The following article is written by ForeSee’s Chris Magnani and Rodion Stolyar.
Traditional business models are being disrupted left and right, and pharmaceutical sales is certainly no exception. To help navigate this sea of disruption, big pharma would do well to focus on gaining a broader view of the digital experience from the perspective of prescribing doctors. But first, we should understand how and why the industry is changing.
Doctors’ shifting behaviors and expectations
To illustrate the changing landscape, you need only look to last December when some of the biggest pharma companies in the world (Mylan, Endo, AstraZeneca, and Sanofi) announced major restructurings and layoffs specifically to their pharma sales teams. These companies cite several factors for the cuts: clinical trial failures, increasing competition, and diminishing product revenues. To further compound these challenges, ZS Associates AccessMonitor reports that only 44% of physicians were considered “accessible” to sales reps in 2016, down from 65% in 2012. As a result, pharma companies are finding it harder and harder to get relevant information in front of prescribing doctors.
Additionally, the rapid penetration of technology in patient rooms also needs to be addressed. According to Wolters Kluwer, 72% of physicians use smartphones to access drug information. Continuing the trend, 84% of physicians cite professional journals as their top source for information, followed by general web browsers and colleagues (80% respectively). Mobile devices are becoming the workhorses of the modern medical landscape — with physicians using their mobile phones to access patient information, communicate with colleagues, and even write digital prescriptions.
CX Intelligence as a compass: Where pharma goes from here
The reduced ability of field sales teams to speak directly with doctors and the permeation of technology in medical facilities create new opportunities for pharma companies. By augmenting the field sales teams with a robust and optimized digital experience, pharma companies can succeed in getting their products into the hands of the patients that need them most. Why? Because understanding how doctors access product information can provide marketers with unique insight into the minds of those who determine whether a treatment is even prescribed. And, creating a seamless digital experience goes a long way towards making sure a doctor is aware of and comfortable with prescribing a particular treatment.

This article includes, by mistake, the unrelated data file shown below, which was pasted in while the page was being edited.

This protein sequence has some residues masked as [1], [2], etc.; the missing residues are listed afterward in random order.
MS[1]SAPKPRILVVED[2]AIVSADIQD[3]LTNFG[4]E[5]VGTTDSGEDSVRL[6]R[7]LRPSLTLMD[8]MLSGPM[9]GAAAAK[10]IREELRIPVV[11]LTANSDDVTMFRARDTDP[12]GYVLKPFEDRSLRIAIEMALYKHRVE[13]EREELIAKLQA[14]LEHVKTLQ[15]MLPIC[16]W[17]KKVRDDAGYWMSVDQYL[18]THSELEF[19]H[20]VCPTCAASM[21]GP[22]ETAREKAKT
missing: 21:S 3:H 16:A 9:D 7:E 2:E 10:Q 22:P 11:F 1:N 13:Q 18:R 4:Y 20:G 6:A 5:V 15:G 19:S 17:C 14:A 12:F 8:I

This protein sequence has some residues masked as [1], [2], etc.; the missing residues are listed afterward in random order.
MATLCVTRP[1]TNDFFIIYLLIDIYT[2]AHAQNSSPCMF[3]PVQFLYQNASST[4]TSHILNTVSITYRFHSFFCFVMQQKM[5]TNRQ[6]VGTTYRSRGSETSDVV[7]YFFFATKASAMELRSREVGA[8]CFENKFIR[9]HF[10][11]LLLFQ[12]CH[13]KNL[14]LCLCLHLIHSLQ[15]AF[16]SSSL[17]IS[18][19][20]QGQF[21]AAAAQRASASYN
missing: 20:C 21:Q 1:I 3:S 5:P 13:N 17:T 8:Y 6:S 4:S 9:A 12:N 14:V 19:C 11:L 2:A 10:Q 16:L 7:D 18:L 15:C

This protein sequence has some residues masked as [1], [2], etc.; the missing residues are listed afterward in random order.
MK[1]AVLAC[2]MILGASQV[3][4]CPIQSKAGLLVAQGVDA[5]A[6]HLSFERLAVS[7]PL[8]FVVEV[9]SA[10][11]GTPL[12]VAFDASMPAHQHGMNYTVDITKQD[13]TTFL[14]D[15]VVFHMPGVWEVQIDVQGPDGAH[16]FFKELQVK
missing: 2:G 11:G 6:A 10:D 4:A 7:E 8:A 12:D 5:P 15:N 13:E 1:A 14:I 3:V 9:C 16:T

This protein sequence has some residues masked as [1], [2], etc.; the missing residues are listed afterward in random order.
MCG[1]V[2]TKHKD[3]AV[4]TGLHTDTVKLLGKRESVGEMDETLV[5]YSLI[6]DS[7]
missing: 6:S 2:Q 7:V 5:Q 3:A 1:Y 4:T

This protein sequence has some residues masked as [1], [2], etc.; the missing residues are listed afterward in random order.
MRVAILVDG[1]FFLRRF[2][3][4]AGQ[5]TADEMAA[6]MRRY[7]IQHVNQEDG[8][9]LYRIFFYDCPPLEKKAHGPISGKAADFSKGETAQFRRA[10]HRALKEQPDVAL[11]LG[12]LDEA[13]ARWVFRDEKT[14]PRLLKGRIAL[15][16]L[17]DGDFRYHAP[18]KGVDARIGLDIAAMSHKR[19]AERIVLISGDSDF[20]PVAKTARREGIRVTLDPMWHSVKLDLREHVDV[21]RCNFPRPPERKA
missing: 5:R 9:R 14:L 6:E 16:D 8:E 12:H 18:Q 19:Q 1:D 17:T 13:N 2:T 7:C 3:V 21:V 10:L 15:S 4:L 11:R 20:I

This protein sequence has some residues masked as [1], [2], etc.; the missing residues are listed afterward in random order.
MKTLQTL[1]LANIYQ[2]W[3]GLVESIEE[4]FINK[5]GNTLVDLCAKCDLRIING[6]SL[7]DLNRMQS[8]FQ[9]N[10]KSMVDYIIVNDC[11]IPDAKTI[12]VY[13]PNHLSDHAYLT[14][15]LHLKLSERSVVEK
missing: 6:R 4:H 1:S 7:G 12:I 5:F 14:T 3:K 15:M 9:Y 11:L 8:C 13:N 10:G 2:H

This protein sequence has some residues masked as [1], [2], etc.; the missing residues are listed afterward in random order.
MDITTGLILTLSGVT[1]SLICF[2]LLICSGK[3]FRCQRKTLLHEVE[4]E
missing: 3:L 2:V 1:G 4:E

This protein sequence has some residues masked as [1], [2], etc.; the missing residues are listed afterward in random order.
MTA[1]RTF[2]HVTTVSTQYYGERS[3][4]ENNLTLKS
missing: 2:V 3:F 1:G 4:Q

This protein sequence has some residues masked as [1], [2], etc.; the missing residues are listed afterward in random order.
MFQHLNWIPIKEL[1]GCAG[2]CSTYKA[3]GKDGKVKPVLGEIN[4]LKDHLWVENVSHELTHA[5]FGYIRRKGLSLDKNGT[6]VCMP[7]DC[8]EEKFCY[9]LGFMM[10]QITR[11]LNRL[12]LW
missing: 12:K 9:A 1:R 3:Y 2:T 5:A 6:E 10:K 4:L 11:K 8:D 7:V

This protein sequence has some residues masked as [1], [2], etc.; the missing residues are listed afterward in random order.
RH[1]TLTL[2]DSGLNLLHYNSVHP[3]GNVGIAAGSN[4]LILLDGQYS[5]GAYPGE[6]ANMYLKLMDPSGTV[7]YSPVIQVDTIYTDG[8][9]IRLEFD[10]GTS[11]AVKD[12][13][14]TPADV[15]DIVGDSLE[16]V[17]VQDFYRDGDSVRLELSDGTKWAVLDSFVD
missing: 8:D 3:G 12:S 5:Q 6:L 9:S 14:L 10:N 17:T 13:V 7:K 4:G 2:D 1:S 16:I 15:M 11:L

Consider the following: if a patient is asking their physician about a specific treatment they saw on television, will that physician likely remember the brief elevator pitch they heard three weeks ago during their lunch hour? Perhaps they will, but most likely, the doctor will pull out either their phone or tablet and hunt for the information they need right then and there.
Thus, it’s time to focus on a reliable way to measure the customer journey (aka prescriber journey) to ensure that it’s optimized in a way that increases satisfaction – which in turn, can help the field sales associates hit their goals.
Getting the right information, at the right time, in the right place
Every single minute is valuable to a physician, full stop. According to the study conducted by the American Medical Association, physicians spend 49.2% of their time doing paperwork and 27% of their time seeing patients. Doctors simply do not have the time to navigate around clunky websites and cumbersome apps in search of product information. Likewise, a patient does not want to sit in an exam room for several minutes waiting while a doctor searches for side effects and safety warnings. One way to address this would be to optimize pharma product landing pages with both prescribers and the general public in mind.
For instance, if upon arriving at a mobile site, a physician can immediately click on a prescriber information link that takes them to a part of the site that’s optimized for medical professionals, they could effectively cut down on the amount of time spent searching for the information they need. Also, augmenting the capabilities of the physical sales teams with the quick access of mobile site information that could be accessed instantly from any device: tablet, mobile, desktop, and wearable will ease information retrieval and enable doctors to be more confident when writing prescriptions. Since these informational sites do not have to be HIPAA compliant due to their purely informational nature, the design of these apps and mobile sites can be streamlined and do not have to be built with compliance in mind.
Optimizing the mobile experience: proven ROI for pharma
In conclusion, because of the ubiquity of smartphones and other internet enabled mobile devices, there is a very strong incentive for pharma companies to optimize their product websites with the goal of getting the most pertinent information as quickly and easily as possible to prescribers. Thus, measuring and understanding this critical touch point along the “doctor (prescriber) journey” will result in an increase in prescriptions to the patients that need those lifesaving medicines, and ultimately, improved patient outcomes.
To learn more about how CX Intelligence and VOC technology can help the pharmaceutical industry improve satisfaction among doctors, check out the Healthcare category of the blog and contact ForeSee for a briefing.